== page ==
Cheryl Giscombé, Ph.D., R.N., F.A.E.N. Selected as a 2012 Robert Wood Johnson Foundation Nurse Faculty Scholar
August 28, 2012
Contact: Gretchen Wright
University of North Carolina at Chapel Hill School of Nursing’s Giscombé Selected as a 2012 Robert Wood Johnson Foundation ‘Nurse Faculty Scholar’
Giscombé is Chosen for Prestigious Program to Advance Careers of Promising
Junior Nurse Faculty, Plans to Study Obesity in African American Women
Cheryl Giscombé, PhD, RN, an assistant professor at the University of North Carolina at Chapel Hill School of Nursing, is one of just 12 outstanding nursing educators to win a competitive grant from the Robert Wood Johnson Foundation (RWJF) Nurse Faculty Scholars program this year. Giscombé will receive a three-year, $350,000 award to promote her academic career and support her research. The Nurse Faculty Scholar award is given to junior faculty who show outstanding promise as future leaders in academic nursing.
“I am truly grateful to the Robert Wood Johnson Foundation for making such a significant contribution toward my ability to conduct research that generates evidence to support the adoption of culturally-relevant integrated models of care where biological, mental and emotional aspects of health are considered simultaneously,” Giscombé said. “I will focus on understanding how obesity and obesity related conditions such as diabetes are influenced by biobehavioral and culturally-specific responses to stress in African American women. This is critical, because it is estimated that nearly 50 percent of African American women are obese and that 25 percent of those who are older than 55 have diabetes.”
For her research project, Giscombé will conduct a mixed-method study specifically focused on how the social and cultural context of African American women’s lives influences stress-related obesity and diabetes risk. With previous support from the National Institutes of Health, she developed a conceptual framework called Superwoman Schema (SWS), which posits that experiences and perceptions of stress and stress-related coping responses may influence health disparities in African American women. The specific perceptions of stress and coping related to SWS include obligations to present an image of strength, to suppress emotions, and to prioritize caregiving over self-care.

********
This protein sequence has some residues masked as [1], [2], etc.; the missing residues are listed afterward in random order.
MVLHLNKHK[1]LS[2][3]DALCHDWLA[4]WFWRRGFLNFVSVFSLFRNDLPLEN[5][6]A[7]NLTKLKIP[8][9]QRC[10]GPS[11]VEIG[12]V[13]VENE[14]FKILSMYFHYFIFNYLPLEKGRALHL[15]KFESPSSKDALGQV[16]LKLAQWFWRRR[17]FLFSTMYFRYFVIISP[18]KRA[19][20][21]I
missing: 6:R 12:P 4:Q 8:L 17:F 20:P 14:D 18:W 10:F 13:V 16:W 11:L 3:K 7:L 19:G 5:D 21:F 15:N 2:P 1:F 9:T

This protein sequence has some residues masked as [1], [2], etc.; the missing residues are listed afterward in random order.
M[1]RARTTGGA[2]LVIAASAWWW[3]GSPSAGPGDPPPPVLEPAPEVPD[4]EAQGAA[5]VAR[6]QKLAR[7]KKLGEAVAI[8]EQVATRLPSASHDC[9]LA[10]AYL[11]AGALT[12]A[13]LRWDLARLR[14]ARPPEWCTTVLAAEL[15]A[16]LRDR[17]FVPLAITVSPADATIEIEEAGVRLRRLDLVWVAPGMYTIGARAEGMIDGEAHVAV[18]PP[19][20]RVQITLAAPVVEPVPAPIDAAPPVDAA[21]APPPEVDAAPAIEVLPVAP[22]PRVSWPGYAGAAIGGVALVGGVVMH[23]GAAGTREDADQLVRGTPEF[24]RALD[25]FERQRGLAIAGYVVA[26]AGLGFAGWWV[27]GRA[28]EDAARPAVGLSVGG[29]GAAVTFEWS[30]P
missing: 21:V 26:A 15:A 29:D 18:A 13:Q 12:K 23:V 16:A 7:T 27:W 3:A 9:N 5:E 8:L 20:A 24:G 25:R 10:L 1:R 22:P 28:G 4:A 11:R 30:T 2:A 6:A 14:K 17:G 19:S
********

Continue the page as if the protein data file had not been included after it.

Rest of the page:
“The Robert Wood Johnson Foundation Nurse Faculty Scholar program will provide support for me to obtain research and leadership training so that I can effectively influence changes in health care delivery and policy to create more equitable health for this population,” Giscombé added.
The RWJF Nurse Faculty Scholars program is strengthening the academic productivity and overall excellence of nursing schools by developing the next generation of leaders in academic nursing. It is providing $28 million to five cohorts of outstanding junior nursing faculty. Giscombé is part of the fifth cohort.
The new Nurse Faculty Scholars also will support the Future of Nursing: Campaign for Action, which is engaging nurses and others in a nationwide effort to implement recommendations from the groundbreaking Institute of Medicine report, The Future of Nursing: Leading Change, Advancing Health.
Supporting junior nurse faculty will help curb a shortage of nurse educators that could undermine the health and health care of all Americans. The Affordable Care Act will vastly increase the number of people who can access health care in the United States. As the number of patients increases, there will be greater demand for skilled nurses as well as faculty to educate them. Right now, many schools of nursing are turning away qualified applicants because they do not have the faculty to teach them. The RWJF Nurse Faculty Scholars program is helping more junior faculty succeed in, and commit to, academic careers. The program will also enhance the stature of the scholars’ academic institutions, which will benefit fellow nurse educators seeking professional development opportunities.
To receive the award, scholars must be registered nurses who have completed a research doctorate in nursing or a related discipline and who have held a tenure-eligible faculty position at an accredited nursing school for at least two and no more than five years.
The Nurse Faculty Scholars program is funded by the Robert Wood Johnson Foundation and administered through the Johns Hopkins University School of Nursing. It is directed by Jacquelyn Campbell, PhD, RN, FAAN, who is the Anna D. Wolf chair and professor at the Johns Hopkins University School of Nursing.
To learn more about the program, visit www.nursefacultyscholars.org.
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About the Robert Wood Johnson Foundation The Robert Wood Johnson Foundation focuses on the pressing health and health care issues facing our country. As the nation’s largest philanthropy devoted exclusively to health and health care, the Foundation works with a diverse group of organizations and individuals to identify solutions and achieve comprehensive, measurable, and timely change. For 40 years the Foundation has brought experience, commitment, and a rigorous, balanced approach to the problems that affect the health and health care of those it serves. When it comes to helping Americans lead healthier lives and get the care they need, the Foundation expects to make a difference in your lifetime. For more information, visit www.rwjf.org. Follow the Foundation on Twitter www.rwjf.org/twitter or Facebook www.rwjf.org/facebook.